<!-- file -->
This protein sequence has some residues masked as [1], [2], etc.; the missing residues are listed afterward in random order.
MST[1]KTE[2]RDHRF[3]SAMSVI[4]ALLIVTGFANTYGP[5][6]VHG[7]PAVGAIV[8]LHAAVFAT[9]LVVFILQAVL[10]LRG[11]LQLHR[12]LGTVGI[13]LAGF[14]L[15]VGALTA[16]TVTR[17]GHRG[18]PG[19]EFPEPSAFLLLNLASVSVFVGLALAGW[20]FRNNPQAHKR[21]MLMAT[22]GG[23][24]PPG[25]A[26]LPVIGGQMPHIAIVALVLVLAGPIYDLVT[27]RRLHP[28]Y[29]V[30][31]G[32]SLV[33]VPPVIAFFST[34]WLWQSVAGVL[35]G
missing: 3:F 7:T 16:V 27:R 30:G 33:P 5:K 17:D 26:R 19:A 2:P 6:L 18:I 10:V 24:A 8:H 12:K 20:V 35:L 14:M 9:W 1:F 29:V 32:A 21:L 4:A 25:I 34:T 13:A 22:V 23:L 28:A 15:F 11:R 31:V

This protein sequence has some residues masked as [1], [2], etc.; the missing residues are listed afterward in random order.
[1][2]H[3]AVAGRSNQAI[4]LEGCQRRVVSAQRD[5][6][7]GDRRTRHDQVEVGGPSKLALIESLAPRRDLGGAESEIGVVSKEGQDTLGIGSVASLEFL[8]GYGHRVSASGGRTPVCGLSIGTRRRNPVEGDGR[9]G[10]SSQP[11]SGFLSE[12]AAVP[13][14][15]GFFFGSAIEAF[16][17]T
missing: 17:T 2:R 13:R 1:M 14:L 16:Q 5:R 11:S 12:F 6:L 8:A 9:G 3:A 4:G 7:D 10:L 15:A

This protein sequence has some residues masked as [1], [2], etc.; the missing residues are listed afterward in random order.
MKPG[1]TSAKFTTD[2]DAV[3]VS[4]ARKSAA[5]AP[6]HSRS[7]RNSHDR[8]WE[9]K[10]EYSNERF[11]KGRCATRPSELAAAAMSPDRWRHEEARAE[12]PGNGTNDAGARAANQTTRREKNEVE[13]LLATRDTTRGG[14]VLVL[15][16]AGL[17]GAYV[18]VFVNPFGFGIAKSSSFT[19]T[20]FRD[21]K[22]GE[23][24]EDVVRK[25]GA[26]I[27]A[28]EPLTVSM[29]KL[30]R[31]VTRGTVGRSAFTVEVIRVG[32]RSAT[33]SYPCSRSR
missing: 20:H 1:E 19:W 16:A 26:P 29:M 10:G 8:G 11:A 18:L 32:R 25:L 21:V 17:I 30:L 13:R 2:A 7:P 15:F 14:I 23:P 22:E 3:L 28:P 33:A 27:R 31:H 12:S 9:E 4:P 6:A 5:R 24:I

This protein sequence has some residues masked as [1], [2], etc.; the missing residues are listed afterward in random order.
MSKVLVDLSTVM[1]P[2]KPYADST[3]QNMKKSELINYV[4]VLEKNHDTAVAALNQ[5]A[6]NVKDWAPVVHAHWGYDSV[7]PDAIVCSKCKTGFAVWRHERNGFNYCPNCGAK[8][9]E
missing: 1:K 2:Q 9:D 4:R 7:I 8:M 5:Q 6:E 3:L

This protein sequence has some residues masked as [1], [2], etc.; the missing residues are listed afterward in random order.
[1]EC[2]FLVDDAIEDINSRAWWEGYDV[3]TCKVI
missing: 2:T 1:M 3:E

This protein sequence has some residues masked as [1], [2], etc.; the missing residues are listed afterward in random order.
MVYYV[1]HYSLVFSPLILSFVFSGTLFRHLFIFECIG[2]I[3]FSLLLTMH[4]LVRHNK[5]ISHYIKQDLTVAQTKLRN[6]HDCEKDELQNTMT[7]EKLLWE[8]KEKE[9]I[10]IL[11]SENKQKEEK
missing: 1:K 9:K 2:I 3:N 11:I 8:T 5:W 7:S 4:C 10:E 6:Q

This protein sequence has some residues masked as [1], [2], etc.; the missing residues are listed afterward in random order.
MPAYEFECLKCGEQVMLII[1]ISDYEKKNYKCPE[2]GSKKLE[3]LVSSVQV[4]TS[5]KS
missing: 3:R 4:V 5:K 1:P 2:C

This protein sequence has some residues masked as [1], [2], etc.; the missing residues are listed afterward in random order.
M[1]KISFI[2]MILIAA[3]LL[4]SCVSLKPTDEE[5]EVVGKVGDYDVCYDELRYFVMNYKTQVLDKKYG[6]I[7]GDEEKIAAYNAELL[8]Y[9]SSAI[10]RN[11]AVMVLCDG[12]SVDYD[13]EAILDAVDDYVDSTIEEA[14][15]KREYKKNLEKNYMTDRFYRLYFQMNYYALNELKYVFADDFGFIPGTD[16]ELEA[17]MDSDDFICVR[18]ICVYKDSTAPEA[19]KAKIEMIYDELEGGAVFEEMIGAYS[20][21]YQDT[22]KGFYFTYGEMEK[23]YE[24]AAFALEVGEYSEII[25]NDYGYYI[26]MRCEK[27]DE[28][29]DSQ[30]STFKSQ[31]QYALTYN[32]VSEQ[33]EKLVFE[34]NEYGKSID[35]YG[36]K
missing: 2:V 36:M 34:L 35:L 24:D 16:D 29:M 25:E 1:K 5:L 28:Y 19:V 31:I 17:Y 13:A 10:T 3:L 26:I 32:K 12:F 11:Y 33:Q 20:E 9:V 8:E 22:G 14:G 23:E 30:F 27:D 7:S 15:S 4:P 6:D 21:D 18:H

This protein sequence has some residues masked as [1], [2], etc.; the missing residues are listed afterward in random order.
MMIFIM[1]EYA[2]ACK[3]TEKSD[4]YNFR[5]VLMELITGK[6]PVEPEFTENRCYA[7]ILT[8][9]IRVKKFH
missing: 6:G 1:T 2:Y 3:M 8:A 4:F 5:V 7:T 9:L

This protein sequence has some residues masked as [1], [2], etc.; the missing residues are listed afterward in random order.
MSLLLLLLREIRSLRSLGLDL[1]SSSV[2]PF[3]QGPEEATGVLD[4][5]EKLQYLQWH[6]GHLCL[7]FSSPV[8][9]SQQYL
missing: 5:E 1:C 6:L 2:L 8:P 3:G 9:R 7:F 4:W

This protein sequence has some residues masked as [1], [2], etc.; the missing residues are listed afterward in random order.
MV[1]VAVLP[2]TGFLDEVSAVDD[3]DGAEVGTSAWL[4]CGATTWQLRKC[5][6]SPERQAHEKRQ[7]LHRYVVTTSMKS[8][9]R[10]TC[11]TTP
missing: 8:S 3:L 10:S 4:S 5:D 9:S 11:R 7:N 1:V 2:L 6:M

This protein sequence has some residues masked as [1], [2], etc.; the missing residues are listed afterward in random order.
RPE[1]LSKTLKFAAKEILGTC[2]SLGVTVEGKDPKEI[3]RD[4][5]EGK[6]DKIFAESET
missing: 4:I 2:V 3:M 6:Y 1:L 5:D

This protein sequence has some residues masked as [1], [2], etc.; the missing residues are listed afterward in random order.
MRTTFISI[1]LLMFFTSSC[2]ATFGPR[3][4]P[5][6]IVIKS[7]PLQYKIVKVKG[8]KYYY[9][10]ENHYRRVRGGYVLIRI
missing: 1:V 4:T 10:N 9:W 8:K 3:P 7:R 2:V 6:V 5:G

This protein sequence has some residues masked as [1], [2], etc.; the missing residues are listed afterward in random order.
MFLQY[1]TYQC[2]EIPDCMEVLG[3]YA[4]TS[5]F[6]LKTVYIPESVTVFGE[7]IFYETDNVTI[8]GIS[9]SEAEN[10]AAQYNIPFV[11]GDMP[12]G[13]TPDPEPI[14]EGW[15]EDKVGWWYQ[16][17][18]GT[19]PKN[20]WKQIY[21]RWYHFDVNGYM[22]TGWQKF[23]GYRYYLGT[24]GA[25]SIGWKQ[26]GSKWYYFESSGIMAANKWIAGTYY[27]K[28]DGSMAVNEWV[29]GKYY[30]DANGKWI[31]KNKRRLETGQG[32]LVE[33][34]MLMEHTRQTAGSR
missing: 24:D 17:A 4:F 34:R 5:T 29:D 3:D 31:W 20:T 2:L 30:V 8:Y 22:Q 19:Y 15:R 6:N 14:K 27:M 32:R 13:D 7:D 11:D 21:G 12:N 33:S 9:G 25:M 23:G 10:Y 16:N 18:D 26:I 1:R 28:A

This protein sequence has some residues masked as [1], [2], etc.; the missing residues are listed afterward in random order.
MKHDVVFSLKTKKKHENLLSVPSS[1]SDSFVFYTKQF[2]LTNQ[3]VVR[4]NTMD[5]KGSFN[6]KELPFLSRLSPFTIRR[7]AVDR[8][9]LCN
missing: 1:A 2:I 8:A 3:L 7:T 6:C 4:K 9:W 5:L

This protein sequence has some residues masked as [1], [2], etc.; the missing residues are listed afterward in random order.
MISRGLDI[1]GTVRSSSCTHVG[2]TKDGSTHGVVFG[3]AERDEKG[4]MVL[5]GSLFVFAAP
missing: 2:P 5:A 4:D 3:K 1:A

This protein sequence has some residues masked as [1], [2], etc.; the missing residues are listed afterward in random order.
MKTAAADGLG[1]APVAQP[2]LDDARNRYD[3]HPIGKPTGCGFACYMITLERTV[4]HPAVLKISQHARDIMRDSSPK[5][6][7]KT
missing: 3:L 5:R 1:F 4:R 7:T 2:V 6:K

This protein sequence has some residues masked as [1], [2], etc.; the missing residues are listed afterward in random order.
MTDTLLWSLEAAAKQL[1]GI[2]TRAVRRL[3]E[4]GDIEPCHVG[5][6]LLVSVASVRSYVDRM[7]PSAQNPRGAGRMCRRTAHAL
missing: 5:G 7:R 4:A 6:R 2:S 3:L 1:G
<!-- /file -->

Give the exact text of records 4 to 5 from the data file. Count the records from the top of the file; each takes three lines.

This protein sequence has some residues masked as [1], [2], etc.; the missing residues are listed afterward in random order.
MSKVLVDLSTVM[1]P[2]KPYADST[3]QNMKKSELINYV[4]VLEKNHDTAVAALNQ[5]A[6]NVKDWAPVVHAHWGYDSV[7]PDAIVCSKCKTGFAVWRHERNGFNYCPNCGAK[8][9]E
missing: 1:K 2:Q 9:D 4:R 7:I 8:M 5:Q 6:E 3:L

This protein sequence has some residues masked as [1], [2], etc.; the missing residues are listed afterward in random order.
[1]EC[2]FLVDDAIEDINSRAWWEGYDV[3]TCKVI
missing: 2:T 1:M 3:E